Prenatal Visits (&Testing)
Importance of Prenatal Visits (Why do I need prenatal visits?)
Prenatal visits help you and your provider to:
- Make sure your baby is growing well.
- Check you for problems in pregnancy such as high blood pressure, diabetes, infections, or anemia.
- Talk about questions or worries you may have.
Frequency of Visits (How often will I have prenatal visits?)
Expect 1 prenatal visit a month until you are 7 months. Then you will have a visit every 2 weeks until the last month. You will have a visit every week in the last month. Your provider may ask you to come more often for any problems you may have.
What happens at my first prenatal visit?
You will see a provider on your first visit. The provider may be a midwife, obstetrician, family medicine doctor, or nurse practitioner. Expect your provider to:
- Ask questions about your health history.
- Check your weight, blood pressure, heart, lungs, thyroid, and breasts.
- Check your uterus and cervix.
- Decide your baby’s due date.
- Your provider will also order some tests.
These might be:
- A Pap test to check for cancer of your cervix.
- A test for infections in your vagina.
- A blood test to check for anemia, your blood type, and signs of infection.
- A urine test to check for protein, sugar, or infection.
- A test for tuberculosis (an infection in your lungs).
- HIV counseling and the choice to take an HIV test.
Ultrasounds & Tests for your Baby
Will I have an ultrasound or other tests for my baby?
Your provider will talk to you about an ultrasound to check for problems in your baby. Your provider may ask you to talk with a genetic counselor. A genetic counselor will talk to you about the chance of your baby having a genetic problem like Down Syndrome.
Here are some facts about some tests for your baby:
- Ultrasound: An ultrasound uses sound waves to make a picture of your baby. Ultrasound can be used to check the:
- Gestational age of your baby.
- Growth of your baby’s heart, brain, spine, kidneys and other organs.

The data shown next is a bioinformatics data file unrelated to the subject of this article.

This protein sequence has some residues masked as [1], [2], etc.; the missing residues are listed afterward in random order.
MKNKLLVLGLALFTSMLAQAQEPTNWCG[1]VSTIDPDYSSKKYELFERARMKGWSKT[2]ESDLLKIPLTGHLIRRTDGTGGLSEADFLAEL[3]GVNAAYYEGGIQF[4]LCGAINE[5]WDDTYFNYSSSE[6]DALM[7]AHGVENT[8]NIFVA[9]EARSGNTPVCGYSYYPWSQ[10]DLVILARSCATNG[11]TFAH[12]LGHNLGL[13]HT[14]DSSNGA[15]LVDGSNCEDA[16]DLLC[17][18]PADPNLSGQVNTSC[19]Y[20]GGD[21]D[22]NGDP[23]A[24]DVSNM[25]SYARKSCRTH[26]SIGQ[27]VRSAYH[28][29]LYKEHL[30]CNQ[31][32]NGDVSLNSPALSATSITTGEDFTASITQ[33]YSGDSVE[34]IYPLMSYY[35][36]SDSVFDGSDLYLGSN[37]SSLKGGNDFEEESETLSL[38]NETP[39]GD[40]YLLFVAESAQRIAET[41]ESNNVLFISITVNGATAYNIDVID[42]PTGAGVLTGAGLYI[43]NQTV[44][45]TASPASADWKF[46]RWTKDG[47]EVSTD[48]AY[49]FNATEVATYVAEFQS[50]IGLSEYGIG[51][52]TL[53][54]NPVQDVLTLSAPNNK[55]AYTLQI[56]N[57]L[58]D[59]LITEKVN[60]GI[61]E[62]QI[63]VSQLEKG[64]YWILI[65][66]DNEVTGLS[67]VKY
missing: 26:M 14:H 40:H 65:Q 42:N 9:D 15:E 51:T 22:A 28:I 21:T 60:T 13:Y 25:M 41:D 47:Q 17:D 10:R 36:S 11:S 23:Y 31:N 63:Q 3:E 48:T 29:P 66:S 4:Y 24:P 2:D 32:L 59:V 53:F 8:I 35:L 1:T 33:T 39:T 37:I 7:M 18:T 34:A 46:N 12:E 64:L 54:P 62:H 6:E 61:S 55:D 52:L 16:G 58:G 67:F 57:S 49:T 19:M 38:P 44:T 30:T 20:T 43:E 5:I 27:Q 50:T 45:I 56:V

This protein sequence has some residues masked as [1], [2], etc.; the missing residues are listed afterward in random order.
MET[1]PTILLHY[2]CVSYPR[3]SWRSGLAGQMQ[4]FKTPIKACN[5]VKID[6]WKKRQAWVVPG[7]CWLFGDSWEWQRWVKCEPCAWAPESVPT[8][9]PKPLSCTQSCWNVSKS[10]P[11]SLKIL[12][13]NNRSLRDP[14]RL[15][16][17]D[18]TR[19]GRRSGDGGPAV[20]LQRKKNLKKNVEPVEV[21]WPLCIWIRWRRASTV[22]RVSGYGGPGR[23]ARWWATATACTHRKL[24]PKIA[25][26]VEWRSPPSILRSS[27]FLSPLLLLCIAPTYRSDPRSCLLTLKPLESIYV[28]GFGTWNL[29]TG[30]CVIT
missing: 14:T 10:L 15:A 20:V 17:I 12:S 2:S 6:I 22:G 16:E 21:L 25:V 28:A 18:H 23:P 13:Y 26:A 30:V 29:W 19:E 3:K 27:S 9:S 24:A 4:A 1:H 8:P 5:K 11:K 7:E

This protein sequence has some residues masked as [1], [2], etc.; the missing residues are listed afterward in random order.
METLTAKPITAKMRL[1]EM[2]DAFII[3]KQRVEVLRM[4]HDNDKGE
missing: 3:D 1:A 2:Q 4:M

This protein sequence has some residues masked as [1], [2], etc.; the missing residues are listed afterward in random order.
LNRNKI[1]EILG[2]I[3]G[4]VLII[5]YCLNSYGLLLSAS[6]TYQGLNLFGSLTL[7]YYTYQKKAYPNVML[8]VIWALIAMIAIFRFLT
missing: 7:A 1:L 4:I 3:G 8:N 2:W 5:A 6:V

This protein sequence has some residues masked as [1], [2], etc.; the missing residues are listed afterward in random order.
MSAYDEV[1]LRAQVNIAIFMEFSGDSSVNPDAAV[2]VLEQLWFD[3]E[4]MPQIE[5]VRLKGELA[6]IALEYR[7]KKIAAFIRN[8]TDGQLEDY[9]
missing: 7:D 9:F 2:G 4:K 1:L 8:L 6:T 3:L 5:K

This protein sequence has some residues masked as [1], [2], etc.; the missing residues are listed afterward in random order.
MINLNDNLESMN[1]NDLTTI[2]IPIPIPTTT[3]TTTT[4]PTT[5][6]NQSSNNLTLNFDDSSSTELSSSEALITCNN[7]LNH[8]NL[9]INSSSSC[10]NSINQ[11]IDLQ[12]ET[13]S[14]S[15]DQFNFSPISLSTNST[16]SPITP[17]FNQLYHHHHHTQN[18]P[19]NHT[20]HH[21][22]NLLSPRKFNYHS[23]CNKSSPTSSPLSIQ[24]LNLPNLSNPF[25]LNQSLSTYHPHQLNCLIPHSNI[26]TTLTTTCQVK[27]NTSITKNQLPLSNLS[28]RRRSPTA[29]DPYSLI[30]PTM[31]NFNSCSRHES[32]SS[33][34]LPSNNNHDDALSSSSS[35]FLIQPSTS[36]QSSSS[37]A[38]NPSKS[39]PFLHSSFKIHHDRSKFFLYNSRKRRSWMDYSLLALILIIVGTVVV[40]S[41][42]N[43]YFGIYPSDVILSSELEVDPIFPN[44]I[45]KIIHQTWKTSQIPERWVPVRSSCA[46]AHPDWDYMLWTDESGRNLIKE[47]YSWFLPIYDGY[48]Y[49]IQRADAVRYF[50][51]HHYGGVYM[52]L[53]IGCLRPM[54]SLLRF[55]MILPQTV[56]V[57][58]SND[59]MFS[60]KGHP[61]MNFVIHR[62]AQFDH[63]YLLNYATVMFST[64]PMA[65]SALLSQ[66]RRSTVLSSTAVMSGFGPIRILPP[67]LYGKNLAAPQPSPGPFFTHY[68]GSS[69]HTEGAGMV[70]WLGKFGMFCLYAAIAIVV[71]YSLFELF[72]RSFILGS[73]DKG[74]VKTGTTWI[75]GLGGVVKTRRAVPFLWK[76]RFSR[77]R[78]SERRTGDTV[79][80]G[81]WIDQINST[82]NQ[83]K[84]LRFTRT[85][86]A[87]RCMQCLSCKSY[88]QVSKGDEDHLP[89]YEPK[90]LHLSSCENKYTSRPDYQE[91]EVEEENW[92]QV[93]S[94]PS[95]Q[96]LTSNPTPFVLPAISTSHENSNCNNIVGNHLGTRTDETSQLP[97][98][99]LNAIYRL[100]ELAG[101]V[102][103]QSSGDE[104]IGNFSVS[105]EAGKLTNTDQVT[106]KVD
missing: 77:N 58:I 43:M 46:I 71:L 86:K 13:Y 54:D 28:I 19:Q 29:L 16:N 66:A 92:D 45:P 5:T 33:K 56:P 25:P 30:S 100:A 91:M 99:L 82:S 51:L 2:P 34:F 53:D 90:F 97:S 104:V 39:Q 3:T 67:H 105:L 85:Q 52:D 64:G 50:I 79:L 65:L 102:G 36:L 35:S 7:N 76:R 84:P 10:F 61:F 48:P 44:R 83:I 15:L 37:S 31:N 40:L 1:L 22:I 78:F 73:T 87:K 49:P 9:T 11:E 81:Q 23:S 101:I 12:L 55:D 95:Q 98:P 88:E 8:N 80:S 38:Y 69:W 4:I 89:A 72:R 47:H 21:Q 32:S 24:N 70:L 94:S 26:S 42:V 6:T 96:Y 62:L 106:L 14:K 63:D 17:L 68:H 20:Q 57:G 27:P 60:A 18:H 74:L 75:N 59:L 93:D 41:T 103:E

- Position and size of your baby.
Please drink 6-8 glasses of water before your ultrasound appointment and do not urinate (pee) until your ultrasound is done. It is easier to see your baby this way.
- First trimester or 3-month screen test: You may have this test when you are in month 3. This test is an ultrasound and a blood test that tells the chance of some birth defects such as Down syndrome and Trisomy 18.
- Quadruple screen test: The quadruple screen is a blood test. It looks at 4 substances in your blood that may be related to some genetic problems or problems with your baby’s spine.
- MaterniT21: This is another type of blood test that checks for different possible genetic problems in your baby. You may be offered this if you are 35 years or older or for other reasons too. Our genetics counselors can help you decide if this test is right for you.
- Sickle cell test: This is a blood test for you, and sometimes for the baby’s father, to tell the chance of your baby having sickle cell disease. You can inherit (get it from your mother or father) sickle cell disease. Sickle cell disease is more common in people of African ancestry.
- Cystic fibrosis test: This is a blood test for you, and sometimes for the baby’s father, to tell the chance of your baby having cystic fibrosis. You can inherit (get it from your mother or father) cystic fibrosis. Cystic fibrosis is more common in people of Northern European ancestry.
Tests at 6 months:
- Diabetes test (1 hour glucola test). This is a blood test to check for diabetes you can get when you are pregnant.
- A blood test to check for anemia.
Tests at 9 months:
- Group B Strep (GBS) test. GBS is bacteria (germ) in your vagina that can make your baby sick. Women with GBS need antibiotics (medicine) during labor to lessen the chance that the baby will get sick.
- Another HIV test
Genetic counselors Philip Connors, MS, CGC and Lillian Sosa, MS, CGC provide consultation and counseling in the antenatal unit at Boston Medical Center to women who are pregnant or considering a pregnancy. Reasons for visits include advanced maternal age, abnormal nuchal translucency or maternal serum screening, medication exposures, carrier status, and family history. Clinic is held in Boston Medical Center’s Antental Center, Yawkey 5th Floor.
For an appointment call 617.414.2000
For more information visit http://www.bmc.org/obgyn/services/obstetrics.htm
Medical geneticist Jodi Hoffman, MD provides consultation and management for women who are currently pregnant with a fetus found to have birth defects, genetic conditions, or at high risk for a condition seen in a previous child. Dr. Hoffman also provides consultation to women and men considering a pregnancy who may be at increased risk of having a child affected with a genetic condition due to family history of genetic conditions (Fragile X syndrome, cystic fibrosis, SMA, sickle cell anemia, etc.) and ethnic background (Ashkenazi Jewish and others). Clinic is held Tuesdays in Boston Medical Center’s Women Center, Yawkey 5th Floor.
For an appointment call 617-414-2000 and fax referrals to 617-414-7212
For more information:
• Ethnic Based Screening
• Jewish Screening
• Prenatal Genetic Counseling